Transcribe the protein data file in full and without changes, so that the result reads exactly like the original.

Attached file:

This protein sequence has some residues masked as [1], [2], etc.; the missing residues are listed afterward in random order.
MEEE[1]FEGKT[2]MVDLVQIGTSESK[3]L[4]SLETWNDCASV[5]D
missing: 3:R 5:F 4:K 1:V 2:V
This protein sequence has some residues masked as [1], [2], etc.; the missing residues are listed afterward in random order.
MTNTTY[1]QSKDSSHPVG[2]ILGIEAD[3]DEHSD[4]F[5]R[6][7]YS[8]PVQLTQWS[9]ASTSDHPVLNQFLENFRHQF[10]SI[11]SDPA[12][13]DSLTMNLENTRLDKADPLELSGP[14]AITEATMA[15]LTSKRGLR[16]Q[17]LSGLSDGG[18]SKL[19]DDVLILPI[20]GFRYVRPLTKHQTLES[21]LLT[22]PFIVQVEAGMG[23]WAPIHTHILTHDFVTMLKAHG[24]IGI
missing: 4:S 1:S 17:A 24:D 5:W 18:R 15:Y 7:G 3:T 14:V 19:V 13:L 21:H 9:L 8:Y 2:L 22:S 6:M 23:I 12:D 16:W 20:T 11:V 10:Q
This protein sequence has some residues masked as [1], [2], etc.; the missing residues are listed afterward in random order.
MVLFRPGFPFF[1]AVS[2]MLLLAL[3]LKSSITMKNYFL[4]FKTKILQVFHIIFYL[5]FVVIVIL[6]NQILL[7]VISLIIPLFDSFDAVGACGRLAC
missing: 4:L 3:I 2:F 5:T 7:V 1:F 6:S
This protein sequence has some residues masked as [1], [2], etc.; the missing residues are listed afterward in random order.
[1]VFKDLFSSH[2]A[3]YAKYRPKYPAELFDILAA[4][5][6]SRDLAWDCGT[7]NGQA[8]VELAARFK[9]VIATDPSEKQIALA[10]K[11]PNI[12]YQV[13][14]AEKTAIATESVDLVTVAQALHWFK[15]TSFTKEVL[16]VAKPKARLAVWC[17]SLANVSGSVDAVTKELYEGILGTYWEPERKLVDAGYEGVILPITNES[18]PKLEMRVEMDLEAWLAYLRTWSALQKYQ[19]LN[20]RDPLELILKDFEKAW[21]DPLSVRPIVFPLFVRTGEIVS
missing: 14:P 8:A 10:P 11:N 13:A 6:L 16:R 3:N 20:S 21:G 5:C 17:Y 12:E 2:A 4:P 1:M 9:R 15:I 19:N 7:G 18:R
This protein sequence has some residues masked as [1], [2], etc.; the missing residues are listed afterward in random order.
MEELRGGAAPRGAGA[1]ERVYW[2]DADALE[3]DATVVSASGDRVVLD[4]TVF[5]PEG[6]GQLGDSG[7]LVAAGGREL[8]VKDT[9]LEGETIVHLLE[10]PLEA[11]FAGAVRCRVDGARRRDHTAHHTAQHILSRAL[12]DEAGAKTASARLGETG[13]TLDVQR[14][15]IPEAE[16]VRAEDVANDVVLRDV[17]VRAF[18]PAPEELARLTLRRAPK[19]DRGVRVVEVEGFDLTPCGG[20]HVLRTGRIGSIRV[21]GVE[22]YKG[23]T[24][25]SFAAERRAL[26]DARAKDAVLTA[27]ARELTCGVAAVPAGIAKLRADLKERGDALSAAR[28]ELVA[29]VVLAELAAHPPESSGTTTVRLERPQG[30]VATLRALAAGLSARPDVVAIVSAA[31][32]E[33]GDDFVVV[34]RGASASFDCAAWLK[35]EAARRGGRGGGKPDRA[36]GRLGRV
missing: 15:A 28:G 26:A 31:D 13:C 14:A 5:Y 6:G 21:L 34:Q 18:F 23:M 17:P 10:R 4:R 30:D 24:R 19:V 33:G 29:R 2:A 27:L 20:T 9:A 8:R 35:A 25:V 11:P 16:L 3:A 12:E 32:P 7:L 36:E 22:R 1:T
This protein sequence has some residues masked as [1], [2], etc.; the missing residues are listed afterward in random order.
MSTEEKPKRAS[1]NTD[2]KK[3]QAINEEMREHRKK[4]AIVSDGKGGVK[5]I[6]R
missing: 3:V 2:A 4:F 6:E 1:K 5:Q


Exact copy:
This protein sequence has some residues masked as [1], [2], etc.; the missing residues are listed afterward in random order.
MEEE[1]FEGKT[2]MVDLVQIGTSESK[3]L[4]SLETWNDCASV[5]D
missing: 3:R 5:F 4:K 1:V 2:V
This protein sequence has some residues masked as [1], [2], etc.; the missing residues are listed afterward in random order.
MTNTTY[1]QSKDSSHPVG[2]ILGIEAD[3]DEHSD[4]F[5]R[6][7]YS[8]PVQLTQWS[9]ASTSDHPVLNQFLENFRHQF[10]SI[11]SDPA[12][13]DSLTMNLENTRLDKADPLELSGP[14]AITEATMA[15]LTSKRGLR[16]Q[17]LSGLSDGG[18]SKL[19]DDVLILPI[20]GFRYVRPLTKHQTLES[21]LLT[22]PFIVQVEAGMG[23]WAPIHTHILTHDFVTMLKAHG[24]IGI
missing: 4:S 1:S 17:A 24:D 5:W 18:R 15:Y 7:G 3:T 14:V 19:V 13:L 21:H 9:L 8:Y 2:L 22:S 6:M 23:I 12:D 16:W 20:T 11:V 10:Q
This protein sequence has some residues masked as [1], [2], etc.; the missing residues are listed afterward in random order.
MVLFRPGFPFF[1]AVS[2]MLLLAL[3]LKSSITMKNYFL[4]FKTKILQVFHIIFYL[5]FVVIVIL[6]NQILL[7]VISLIIPLFDSFDAVGACGRLAC
missing: 4:L 3:I 2:F 5:T 7:V 1:F 6:S
This protein sequence has some residues masked as [1], [2], etc.; the missing residues are listed afterward in random order.
[1]VFKDLFSSH[2]A[3]YAKYRPKYPAELFDILAA[4][5][6]SRDLAWDCGT[7]NGQA[8]VELAARFK[9]VIATDPSEKQIALA[10]K[11]PNI[12]YQV[13][14]AEKTAIATESVDLVTVAQALHWFK[15]TSFTKEVL[16]VAKPKARLAVWC[17]SLANVSGSVDAVTKELYEGILGTYWEPERKLVDAGYEGVILPITNES[18]PKLEMRVEMDLEAWLAYLRTWSALQKYQ[19]LN[20]RDPLELILKDFEKAW[21]DPLSVRPIVFPLFVRTGEIVS
missing: 14:P 8:A 10:P 11:N 13:A 6:L 16:R 3:N 20:S 21:G 5:C 17:Y 12:E 2:A 4:P 1:M 9:R 15:I 19:N 7:G 18:R
This protein sequence has some residues masked as [1], [2], etc.; the missing residues are listed afterward in random order.
MEELRGGAAPRGAGA[1]ERVYW[2]DADALE[3]DATVVSASGDRVVLD[4]TVF[5]PEG[6]GQLGDSG[7]LVAAGGREL[8]VKDT[9]LEGETIVHLLE[10]PLEA[11]FAGAVRCRVDGARRRDHTAHHTAQHILSRAL[12]DEAGAKTASARLGETG[13]TLDVQR[14][15]IPEAE[16]VRAEDVANDVVLRDV[17]VRAF[18]PAPEELARLTLRRAPK[19]DRGVRVVEVEGFDLTPCGG[20]HVLRTGRIGSIRV[21]GVE[22]YKG[23]T[24][25]SFAAERRAL[26]DARAKDAVLTA[27]ARELTCGVAAVPAGIAKLRADLKERGDALSAAR[28]ELVA[29]VVLAELAAHPPESSGTTTVRLERPQG[30]VATLRALAAGLSARPDVVAIVSAA[31][32]E[33]GDDFVVV[34]RGASASFDCAAWLK[35]EAARRGGRGGGKPDRA[36]GRLGRV
missing: 15:A 28:G 26:A 31:D 13:C 14:A 5:Y 6:G 21:L 34:Q 18:F 23:M 17:P 10:R 4:R 30:D 24:R 19:V 33:G 29:R 2:A 27:L 20:T 9:A 8:R 35:A 25:V 11:P 16:L 3:A 12:E 32:P 7:L 36:E 22:R 1:T
This protein sequence has some residues masked as [1], [2], etc.; the missing residues are listed afterward in random order.
MSTEEKPKRAS[1]NTD[2]KK[3]QAINEEMREHRKK[4]AIVSDGKGGVK[5]I[6]R
missing: 3:V 2:A 4:F 6:E 1:K 5:Q